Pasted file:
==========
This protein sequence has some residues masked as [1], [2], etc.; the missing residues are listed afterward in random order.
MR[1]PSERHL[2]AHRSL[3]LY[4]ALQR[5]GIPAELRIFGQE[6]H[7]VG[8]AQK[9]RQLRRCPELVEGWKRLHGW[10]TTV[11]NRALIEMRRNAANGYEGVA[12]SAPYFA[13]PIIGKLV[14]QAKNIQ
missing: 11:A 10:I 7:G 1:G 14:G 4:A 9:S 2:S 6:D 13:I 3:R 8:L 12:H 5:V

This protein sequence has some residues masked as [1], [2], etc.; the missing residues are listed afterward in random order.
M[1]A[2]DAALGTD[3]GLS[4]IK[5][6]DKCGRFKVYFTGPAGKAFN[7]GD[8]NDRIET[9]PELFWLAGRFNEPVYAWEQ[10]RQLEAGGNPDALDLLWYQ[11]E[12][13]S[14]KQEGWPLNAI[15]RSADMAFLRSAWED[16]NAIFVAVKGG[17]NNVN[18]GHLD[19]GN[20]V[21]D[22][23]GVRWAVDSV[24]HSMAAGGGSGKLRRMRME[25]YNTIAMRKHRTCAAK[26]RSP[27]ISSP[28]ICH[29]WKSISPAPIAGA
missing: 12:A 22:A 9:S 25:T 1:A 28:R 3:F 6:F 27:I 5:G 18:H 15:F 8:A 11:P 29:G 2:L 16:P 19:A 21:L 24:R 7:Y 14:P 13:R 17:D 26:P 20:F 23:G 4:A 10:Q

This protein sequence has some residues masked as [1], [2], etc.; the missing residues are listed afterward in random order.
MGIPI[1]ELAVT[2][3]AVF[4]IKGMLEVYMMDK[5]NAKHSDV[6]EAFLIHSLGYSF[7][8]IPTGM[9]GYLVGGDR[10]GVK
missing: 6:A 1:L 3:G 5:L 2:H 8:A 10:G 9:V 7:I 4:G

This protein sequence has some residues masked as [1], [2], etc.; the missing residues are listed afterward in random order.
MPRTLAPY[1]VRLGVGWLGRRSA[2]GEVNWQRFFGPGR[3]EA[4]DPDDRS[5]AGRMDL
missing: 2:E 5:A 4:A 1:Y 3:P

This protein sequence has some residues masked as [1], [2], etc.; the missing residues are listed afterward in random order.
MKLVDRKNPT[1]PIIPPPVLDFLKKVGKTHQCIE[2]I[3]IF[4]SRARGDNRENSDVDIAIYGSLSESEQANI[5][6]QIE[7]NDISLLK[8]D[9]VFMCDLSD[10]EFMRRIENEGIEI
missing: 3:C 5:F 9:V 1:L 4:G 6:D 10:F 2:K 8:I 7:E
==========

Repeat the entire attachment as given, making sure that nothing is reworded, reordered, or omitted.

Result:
This protein sequence has some residues masked as [1], [2], etc.; the missing residues are listed afterward in random order.
MR[1]PSERHL[2]AHRSL[3]LY[4]ALQR[5]GIPAELRIFGQE[6]H[7]VG[8]AQK[9]RQLRRCPELVEGWKRLHGW[10]TTV[11]NRALIEMRRNAANGYEGVA[12]SAPYFA[13]PIIGKLV[14]QAKNIQ
missing: 11:A 10:I 7:G 1:G 14:G 4:A 9:S 2:S 6:D 13:I 3:R 8:L 12:H 5:V

This protein sequence has some residues masked as [1], [2], etc.; the missing residues are listed afterward in random order.
M[1]A[2]DAALGTD[3]GLS[4]IK[5][6]DKCGRFKVYFTGPAGKAFN[7]GD[8]NDRIET[9]PELFWLAGRFNEPVYAWEQ[10]RQLEAGGNPDALDLLWYQ[11]E[12][13]S[14]KQEGWPLNAI[15]RSADMAFLRSAWED[16]NAIFVAVKGG[17]NNVN[18]GHLD[19]GN[20]V[21]D[22][23]GVRWAVDSV[24]HSMAAGGGSGKLRRMRME[25]YNTIAMRKHRTCAAK[26]RSP[27]ISSP[28]ICH[29]WKSISPAPIAGA
missing: 12:A 22:A 9:S 25:T 1:A 28:R 3:F 6:F 27:I 5:G 18:H 15:F 8:A 11:P 29:G 2:L 16:P 19:A 21:L 24:R 7:Y 14:P 13:R 17:D 26:P 20:F 23:G 4:A 10:Q

This protein sequence has some residues masked as [1], [2], etc.; the missing residues are listed afterward in random order.
MGIPI[1]ELAVT[2][3]AVF[4]IKGMLEVYMMDK[5]NAKHSDV[6]EAFLIHSLGYSF[7][8]IPTGM[9]GYLVGGDR[10]GVK
missing: 6:A 1:L 3:G 5:L 2:H 8:A 10:G 9:V 7:I 4:G

This protein sequence has some residues masked as [1], [2], etc.; the missing residues are listed afterward in random order.
MPRTLAPY[1]VRLGVGWLGRRSA[2]GEVNWQRFFGPGR[3]EA[4]DPDDRS[5]AGRMDL
missing: 2:E 5:A 4:A 1:Y 3:P

This protein sequence has some residues masked as [1], [2], etc.; the missing residues are listed afterward in random order.
MKLVDRKNPT[1]PIIPPPVLDFLKKVGKTHQCIE[2]I[3]IF[4]SRARGDNRENSDVDIAIYGSLSESEQANI[5][6]QIE[7]NDISLLK[8]D[9]VFMCDLSD[10]EFMRRIENEGIEI
missing: 3:C 5:F 9:V 1:L 4:G 6:D 10:F 2:K 8:I 7:E